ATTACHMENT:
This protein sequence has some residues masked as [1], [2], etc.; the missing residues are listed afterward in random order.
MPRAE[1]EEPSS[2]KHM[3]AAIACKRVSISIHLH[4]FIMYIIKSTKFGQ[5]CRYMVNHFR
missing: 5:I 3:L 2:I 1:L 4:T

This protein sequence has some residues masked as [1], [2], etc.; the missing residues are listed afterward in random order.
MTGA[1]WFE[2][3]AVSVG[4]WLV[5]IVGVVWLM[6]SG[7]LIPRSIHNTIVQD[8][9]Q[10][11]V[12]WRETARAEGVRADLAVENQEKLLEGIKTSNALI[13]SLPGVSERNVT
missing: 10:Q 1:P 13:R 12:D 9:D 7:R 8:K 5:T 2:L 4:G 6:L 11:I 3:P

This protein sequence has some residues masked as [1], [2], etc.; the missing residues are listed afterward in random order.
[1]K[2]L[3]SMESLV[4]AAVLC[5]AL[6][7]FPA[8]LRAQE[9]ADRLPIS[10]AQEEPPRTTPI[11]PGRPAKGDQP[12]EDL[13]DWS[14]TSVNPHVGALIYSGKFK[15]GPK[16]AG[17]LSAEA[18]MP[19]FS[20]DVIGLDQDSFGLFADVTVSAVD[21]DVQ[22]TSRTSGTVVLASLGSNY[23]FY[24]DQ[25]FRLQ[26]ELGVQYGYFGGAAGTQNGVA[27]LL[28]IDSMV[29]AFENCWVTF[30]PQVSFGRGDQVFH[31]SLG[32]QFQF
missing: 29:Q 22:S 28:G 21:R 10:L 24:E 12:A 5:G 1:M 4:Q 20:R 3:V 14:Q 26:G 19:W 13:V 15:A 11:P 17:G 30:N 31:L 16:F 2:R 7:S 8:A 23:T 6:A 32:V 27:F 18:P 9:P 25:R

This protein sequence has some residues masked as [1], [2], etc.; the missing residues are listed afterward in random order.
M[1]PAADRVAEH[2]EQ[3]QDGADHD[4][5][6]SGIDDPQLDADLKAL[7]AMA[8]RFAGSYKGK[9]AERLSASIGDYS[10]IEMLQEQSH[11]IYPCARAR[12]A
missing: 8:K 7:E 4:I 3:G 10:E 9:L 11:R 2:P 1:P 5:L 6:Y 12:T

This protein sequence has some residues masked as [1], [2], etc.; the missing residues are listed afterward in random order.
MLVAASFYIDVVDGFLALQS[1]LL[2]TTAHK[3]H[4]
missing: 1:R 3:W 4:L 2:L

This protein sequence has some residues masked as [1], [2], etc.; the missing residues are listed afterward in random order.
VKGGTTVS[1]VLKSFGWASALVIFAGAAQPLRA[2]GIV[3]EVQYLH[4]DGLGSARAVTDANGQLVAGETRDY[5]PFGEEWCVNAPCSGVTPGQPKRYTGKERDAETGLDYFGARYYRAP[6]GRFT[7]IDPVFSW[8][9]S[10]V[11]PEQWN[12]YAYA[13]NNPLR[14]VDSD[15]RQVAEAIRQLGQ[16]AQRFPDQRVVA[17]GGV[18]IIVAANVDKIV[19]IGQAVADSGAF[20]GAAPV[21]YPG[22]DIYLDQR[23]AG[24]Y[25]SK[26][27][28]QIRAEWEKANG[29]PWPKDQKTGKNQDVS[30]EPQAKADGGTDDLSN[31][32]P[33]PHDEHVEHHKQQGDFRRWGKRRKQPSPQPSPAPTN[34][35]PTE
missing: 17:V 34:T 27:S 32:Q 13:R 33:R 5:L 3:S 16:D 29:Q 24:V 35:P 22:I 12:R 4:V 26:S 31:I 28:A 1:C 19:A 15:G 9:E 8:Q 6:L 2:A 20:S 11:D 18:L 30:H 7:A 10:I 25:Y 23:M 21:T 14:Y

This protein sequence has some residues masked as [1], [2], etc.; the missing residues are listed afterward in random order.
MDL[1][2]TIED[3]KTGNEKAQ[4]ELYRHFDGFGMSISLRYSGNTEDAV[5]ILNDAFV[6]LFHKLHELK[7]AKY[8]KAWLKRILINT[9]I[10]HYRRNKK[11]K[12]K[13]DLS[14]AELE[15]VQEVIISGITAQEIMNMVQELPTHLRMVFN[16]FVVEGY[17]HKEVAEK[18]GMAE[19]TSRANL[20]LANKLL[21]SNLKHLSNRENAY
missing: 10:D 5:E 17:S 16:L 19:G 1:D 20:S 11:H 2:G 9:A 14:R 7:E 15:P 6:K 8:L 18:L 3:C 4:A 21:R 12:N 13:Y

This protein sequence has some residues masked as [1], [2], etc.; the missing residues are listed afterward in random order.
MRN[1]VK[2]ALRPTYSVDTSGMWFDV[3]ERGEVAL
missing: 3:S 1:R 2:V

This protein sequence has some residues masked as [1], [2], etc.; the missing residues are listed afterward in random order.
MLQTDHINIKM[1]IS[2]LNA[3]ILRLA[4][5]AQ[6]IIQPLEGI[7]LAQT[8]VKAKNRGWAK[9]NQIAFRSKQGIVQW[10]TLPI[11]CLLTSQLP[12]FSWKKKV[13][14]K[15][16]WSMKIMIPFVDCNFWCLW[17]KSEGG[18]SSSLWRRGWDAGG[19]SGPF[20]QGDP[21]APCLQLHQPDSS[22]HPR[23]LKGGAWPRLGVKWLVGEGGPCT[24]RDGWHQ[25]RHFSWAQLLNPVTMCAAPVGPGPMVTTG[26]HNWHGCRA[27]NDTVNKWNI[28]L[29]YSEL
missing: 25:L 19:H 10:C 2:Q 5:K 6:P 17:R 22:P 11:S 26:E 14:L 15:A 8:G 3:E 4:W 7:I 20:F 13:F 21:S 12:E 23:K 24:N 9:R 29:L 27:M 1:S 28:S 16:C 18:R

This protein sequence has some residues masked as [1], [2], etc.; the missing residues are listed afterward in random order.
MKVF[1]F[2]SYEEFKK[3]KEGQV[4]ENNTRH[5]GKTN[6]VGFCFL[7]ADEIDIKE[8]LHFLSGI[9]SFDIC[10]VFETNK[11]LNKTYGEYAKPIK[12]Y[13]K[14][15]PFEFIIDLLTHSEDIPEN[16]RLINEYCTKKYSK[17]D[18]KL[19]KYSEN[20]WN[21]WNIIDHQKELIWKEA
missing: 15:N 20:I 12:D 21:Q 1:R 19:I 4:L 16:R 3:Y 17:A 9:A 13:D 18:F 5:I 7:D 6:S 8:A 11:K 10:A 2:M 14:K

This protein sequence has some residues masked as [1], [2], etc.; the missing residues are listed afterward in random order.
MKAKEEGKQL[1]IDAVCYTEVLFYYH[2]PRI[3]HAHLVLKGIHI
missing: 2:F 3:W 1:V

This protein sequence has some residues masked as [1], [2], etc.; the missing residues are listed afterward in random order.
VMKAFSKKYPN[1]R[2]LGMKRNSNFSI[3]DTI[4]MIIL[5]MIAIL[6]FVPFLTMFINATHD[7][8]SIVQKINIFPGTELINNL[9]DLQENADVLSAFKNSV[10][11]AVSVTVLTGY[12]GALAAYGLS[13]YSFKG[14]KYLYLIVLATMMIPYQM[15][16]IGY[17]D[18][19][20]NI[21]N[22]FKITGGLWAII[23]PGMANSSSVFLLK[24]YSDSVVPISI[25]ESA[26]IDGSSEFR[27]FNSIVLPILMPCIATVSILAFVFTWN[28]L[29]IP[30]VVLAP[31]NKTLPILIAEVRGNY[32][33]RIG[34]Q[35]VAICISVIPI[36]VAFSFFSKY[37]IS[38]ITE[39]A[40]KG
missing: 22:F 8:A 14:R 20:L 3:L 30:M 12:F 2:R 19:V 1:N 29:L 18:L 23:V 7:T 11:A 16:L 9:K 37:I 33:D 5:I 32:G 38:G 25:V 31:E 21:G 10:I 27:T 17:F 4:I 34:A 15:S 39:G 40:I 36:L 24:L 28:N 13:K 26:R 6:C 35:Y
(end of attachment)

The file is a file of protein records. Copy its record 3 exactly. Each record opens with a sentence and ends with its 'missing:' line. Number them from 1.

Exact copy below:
This protein sequence has some residues masked as [1], [2], etc.; the missing residues are listed afterward in random order.
[1]K[2]L[3]SMESLV[4]AAVLC[5]AL[6][7]FPA[8]LRAQE[9]ADRLPIS[10]AQEEPPRTTPI[11]PGRPAKGDQP[12]EDL[13]DWS[14]TSVNPHVGALIYSGKFK[15]GPK[16]AG[17]LSAEA[18]MP[19]FS[20]DVIGLDQDSFGLFADVTVSAVD[21]DVQ[22]TSRTSGTVVLASLGSNY[23]FY[24]DQ[25]FRLQ[26]ELGVQYGYFGGAAGTQNGVA[27]LL[28]IDSMV[29]AFENCWVTF[30]PQVSFGRGDQVFH[31]SLG[32]QFQF
missing: 29:Q 22:S 28:G 21:R 10:L 24:E 12:A 5:G 1:M 4:Q 20:R 3:V 14:Q 26:G 19:W 13:V 15:A 11:P 17:G 30:N 31:L 16:F 2:R 7:S 8:A 23:T 6:A 32:V 27:F 18:P 9:P 25:R